Moses Brown Silver Lemon Strainer
- Sold for:
- American Furniture & Decorative Arts - 3080B
- Date / Time :
- March 03, 2018 10:00AM
Moses Brown Silver Lemon Strainer, Charles Stevens, Providence, Rhode Island, 1765, deep round bowl with slightly flared lip, the bottom with pierced inscription around the outside reads "MOSES BROWN PROVIDENCE 1765" and pierced in the center "AUGUST," elaborate pierced scroll handles extending from two sides terminating in hearts, the back of each handle marked "C.STEVENS" in a sunken cartouche with sawtooth border, wd. 11 3/8 in., approx. 5.5 troy oz.
Provenance: Moses Brown (1738-1836) was born in Providence, Rhode Island, the youngest son of James and Hope (Power) Brown. He was raised in a family of prominent businessmen active in rum distilling, iron production, spermaceti refining, and variety of other merchant activities.
Brown served in the Rhode Island General Assembly from 1764 to 1771, and vehemently opposed the Stamp Act in 1765. In 1769, he was instrumental in the effort to move Rhode Island College from the town of Warren to Providence and along with his three brothers, donated land for the new campus which was later renamed Brown University.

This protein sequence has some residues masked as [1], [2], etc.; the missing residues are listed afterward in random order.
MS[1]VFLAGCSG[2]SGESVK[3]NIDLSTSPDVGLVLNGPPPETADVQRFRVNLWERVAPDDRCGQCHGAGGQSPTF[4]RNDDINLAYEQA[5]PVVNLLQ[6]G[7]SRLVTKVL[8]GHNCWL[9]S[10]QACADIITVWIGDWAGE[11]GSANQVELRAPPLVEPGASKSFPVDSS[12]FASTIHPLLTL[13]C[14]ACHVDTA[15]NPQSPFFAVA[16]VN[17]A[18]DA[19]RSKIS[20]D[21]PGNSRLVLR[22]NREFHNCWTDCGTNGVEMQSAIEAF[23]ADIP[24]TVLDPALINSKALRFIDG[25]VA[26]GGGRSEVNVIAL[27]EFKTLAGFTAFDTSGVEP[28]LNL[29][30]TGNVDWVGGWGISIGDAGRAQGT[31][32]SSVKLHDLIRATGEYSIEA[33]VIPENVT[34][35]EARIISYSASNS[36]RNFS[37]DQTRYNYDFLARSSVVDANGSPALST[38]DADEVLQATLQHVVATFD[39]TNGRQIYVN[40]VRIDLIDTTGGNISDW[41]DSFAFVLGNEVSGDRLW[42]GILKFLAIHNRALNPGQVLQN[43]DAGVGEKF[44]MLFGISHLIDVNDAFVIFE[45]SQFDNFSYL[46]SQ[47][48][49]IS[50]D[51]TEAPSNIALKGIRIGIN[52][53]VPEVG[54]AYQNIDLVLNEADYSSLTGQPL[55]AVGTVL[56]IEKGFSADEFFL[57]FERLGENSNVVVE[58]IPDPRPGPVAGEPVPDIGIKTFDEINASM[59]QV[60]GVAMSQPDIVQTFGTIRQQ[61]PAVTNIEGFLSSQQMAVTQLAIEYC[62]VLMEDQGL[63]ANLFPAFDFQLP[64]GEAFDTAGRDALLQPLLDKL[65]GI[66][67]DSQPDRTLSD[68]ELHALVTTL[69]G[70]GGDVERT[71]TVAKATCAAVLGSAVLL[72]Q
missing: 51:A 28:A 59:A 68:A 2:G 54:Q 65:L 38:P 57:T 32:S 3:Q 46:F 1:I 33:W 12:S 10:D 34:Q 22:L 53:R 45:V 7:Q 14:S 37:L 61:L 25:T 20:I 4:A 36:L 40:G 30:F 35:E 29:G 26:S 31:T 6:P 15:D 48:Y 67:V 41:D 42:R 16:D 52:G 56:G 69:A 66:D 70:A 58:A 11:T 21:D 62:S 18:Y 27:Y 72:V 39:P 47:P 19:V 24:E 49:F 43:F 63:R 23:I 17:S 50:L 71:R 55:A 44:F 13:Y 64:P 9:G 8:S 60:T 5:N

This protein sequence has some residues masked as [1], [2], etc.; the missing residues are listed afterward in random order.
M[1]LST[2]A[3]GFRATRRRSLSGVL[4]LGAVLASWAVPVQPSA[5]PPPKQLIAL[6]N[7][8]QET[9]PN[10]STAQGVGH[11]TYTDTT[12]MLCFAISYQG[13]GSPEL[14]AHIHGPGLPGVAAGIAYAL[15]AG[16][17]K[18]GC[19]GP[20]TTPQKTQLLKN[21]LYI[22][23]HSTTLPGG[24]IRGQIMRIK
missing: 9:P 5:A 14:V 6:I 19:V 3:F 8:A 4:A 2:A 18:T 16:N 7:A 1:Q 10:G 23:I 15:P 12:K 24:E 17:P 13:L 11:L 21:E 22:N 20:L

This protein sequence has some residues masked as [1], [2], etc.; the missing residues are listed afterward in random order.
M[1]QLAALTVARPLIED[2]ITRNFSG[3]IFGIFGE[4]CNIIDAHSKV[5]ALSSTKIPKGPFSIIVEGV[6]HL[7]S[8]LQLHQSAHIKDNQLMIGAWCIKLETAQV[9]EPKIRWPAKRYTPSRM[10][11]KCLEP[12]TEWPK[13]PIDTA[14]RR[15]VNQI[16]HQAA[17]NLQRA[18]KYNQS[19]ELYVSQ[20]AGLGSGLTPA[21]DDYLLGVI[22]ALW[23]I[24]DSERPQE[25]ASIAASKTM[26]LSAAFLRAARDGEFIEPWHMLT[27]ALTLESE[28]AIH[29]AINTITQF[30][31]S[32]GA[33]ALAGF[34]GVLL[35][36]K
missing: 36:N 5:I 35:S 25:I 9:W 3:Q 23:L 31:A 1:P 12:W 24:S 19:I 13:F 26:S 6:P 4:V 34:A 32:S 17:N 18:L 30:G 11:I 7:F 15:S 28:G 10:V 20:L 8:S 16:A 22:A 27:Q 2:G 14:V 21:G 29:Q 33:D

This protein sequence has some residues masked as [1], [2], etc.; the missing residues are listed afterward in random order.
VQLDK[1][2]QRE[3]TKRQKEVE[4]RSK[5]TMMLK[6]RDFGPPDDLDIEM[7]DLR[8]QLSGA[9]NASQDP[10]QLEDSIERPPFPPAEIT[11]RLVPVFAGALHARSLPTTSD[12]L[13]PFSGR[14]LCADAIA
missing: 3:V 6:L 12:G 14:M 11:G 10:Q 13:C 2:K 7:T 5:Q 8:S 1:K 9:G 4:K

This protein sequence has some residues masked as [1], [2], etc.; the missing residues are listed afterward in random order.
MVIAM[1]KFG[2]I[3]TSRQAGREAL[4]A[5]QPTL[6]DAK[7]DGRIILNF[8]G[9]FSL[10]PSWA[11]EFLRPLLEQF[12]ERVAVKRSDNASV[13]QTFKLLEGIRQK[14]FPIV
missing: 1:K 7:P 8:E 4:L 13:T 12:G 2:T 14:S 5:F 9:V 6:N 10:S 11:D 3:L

After the American Revolution, Moses Brown turned his attention to abolishing slavery and was instrumental in the 1787 passage of a law banning the participation of Rhode Islanders in the slave trade.
Literature: Charles Stevens (d. 1780) is documented as a "Goldsmith and Jeweller" in various issues of The Providence Gazette between 1768 and 1780. His business address is listed first as Main Street and later, as Broad Street., according to Henry N. Flynt and Martha Gandy Fales The Heritage Foundation Collection of Silver (Old Deerfield, Massachusetts: The Heritage Foundation, 1968), p. 330.
A similar example made by Jonathan Clarke for Jabez Bowen with nearly identical handles and similarly pierced, identified, and dated bottom is described and illustrated in Kathryn C. Buhler & Graham Hood American Silver Garvan and Other Collections in the Yale University Art Gallery, Volume I, New England (New Haven: Yale University Art Gallery, 1970), pp. 282-4, cat. no. 471.
The absence of a condition statement does not imply that the lot is in perfect condition or completely free from wear and tear, imperfections or the effects of aging. Condition requests can be obtained via email (lot inquiry button) or by telephone to the appropriate gallery location (Boston/617.350.5400 or Marlborough/508.970.3000). Any condition statement given, as a courtesy to a client, is only an opinion and should not be treated as a statement of fact. Skinner Inc. shall have no responsibility for any error or omission.